As you try to improve the financial fortunes and retirement prospects for clients, consider this: Research suggests that a healthy chunk of Americans have absolutely no clue when it comes to their financial well-being.
We get an almost daily deluge of studies related to American financial literacy, confidence in the economy and confidence in retirement planning, but a piece from Northwestern Mutual seriously lowers the bar.
The new Planning and Progress Study illustrates what we probably know (or experience in our own lives), that being that 45 percent of Americans have no financial plans at all.
Of that number, 38 percent of the thousand or so folks surveyed admitted that their approach to personal financial planning is "informal," and 7 percent said they really had no goals or plans whatsoever.
They've also been scared off by their stock market and risk-related losses over the past few years and are now sticking to safer but lower returns (40 percent) - only 25 percent say they'd opt for higher-risk options to try to garner higher returns.
The good news is that the majority of people surveyed by Northwestern understand that they really do need to come up with a plan of some kind or another, and they're also open to taking some steps to try to control their own personal spending and savings to do ... again, anything.
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That includes taking efforts to pay down their debt (62 percent) or develop a budget (61 percent); 58 percent said they would also try to save a portion of their paycheck on a regular basis or build up an emergency fund.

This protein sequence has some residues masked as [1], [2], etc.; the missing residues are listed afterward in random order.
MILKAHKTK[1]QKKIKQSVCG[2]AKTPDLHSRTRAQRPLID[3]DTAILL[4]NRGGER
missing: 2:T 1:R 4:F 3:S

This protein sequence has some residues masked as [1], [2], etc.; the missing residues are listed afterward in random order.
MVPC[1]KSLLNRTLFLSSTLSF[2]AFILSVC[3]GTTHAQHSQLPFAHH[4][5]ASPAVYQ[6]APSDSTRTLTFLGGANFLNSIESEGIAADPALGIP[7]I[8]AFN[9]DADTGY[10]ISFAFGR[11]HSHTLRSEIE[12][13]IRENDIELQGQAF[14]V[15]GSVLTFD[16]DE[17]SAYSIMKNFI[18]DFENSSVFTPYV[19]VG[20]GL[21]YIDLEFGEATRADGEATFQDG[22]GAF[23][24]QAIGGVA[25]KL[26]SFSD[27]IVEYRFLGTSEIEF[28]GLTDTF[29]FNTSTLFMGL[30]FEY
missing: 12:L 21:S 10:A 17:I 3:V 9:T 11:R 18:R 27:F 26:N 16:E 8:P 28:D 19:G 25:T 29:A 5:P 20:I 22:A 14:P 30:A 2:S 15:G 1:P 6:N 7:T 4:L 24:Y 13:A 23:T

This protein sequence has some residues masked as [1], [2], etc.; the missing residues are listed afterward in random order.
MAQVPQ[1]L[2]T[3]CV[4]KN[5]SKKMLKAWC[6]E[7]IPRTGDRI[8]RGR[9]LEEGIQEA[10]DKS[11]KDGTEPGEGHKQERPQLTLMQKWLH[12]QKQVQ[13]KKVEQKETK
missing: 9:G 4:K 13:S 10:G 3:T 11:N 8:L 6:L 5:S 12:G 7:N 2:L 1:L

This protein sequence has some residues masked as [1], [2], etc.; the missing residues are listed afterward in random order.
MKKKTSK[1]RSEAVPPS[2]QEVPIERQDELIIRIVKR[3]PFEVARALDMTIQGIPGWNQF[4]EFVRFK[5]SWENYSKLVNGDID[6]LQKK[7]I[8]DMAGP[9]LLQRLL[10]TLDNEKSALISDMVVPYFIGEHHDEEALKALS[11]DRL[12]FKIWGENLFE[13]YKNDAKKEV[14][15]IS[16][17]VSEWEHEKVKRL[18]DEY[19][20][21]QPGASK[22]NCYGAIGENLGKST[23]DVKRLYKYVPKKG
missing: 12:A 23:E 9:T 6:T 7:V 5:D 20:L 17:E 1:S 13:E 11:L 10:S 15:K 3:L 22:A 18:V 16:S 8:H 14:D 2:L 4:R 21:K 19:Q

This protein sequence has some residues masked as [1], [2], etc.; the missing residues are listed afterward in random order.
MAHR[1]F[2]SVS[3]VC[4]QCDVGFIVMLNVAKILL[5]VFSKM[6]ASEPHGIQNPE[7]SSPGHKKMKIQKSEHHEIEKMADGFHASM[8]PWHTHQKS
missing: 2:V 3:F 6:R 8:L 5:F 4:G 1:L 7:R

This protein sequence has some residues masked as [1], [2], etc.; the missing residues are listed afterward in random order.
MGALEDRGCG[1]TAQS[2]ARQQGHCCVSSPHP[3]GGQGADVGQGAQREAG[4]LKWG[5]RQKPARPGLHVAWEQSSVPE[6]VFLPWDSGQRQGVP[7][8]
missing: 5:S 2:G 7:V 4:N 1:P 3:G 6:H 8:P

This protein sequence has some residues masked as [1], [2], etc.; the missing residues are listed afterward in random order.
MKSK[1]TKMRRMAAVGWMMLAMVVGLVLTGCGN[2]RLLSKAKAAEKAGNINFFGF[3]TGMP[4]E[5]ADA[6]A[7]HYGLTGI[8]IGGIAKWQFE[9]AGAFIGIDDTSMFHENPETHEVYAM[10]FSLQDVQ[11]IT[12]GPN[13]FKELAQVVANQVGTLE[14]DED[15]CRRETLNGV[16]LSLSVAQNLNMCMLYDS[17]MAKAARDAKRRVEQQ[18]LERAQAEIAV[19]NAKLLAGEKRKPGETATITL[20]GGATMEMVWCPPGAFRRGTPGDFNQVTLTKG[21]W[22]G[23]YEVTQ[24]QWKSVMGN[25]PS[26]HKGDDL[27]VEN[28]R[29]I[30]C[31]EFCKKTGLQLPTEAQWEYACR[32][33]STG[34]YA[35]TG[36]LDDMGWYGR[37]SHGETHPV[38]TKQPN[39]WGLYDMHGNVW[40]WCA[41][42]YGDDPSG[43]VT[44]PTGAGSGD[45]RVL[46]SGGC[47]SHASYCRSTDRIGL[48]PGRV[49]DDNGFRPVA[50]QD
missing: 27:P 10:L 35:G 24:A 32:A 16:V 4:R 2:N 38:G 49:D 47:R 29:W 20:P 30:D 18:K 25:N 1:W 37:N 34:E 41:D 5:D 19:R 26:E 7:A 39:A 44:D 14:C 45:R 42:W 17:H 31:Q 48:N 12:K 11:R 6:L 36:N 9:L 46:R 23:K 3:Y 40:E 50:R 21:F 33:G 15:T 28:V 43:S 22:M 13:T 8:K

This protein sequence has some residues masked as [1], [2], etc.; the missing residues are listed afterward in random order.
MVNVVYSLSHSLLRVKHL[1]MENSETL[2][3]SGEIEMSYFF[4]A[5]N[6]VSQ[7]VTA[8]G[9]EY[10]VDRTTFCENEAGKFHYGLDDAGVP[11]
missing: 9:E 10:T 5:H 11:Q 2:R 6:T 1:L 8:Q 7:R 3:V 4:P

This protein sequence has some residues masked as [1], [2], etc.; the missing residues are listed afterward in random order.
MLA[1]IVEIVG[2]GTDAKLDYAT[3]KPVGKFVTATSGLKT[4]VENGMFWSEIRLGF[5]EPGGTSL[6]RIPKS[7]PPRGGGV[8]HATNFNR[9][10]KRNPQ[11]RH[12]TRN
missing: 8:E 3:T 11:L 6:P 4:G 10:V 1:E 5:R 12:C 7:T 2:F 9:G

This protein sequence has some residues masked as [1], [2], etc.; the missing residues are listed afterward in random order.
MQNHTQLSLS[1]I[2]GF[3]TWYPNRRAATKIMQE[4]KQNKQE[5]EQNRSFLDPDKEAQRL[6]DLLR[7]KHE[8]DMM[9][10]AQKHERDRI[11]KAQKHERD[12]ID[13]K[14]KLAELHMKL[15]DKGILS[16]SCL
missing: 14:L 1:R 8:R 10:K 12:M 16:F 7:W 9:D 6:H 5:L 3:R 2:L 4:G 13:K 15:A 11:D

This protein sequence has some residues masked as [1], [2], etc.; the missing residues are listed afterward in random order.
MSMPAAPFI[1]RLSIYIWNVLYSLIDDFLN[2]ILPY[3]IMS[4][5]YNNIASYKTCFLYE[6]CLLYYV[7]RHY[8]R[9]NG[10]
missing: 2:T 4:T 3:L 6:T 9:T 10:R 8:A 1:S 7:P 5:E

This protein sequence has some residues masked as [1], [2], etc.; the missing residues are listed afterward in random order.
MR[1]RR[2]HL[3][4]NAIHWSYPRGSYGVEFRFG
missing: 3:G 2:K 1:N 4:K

When it comes to a savings style, more than a third say they're fans of the slow-and-steady, low-risk approach. A fifth have realized that middle ground is hard to meet - "I'd like to be more cautious but I have a lot of catching up to do."
Analyzing the results, Northwestern Mutual's executive VP Greg Oberland noted that good intentions are great but that American workers need to actually do something to get their own respective houses in order.
"Developing a plan to reach your goals is just as important as having a goal in the first place, whether it pertains to your health, your career or your financial security," he said.
The message being telegraphed to financial advisors here is one of opportunity - and even to plan sponsors and employers to do what they can to turn those well-intentioned but vague desires into more active participation in existing retiremetn plans.
Education is important - there's a million other surveys out there indicating people have even less faith in their ability to financially survive into a lenghty retirement - but getting partiicipants started early, doing anything, is a key to their survival.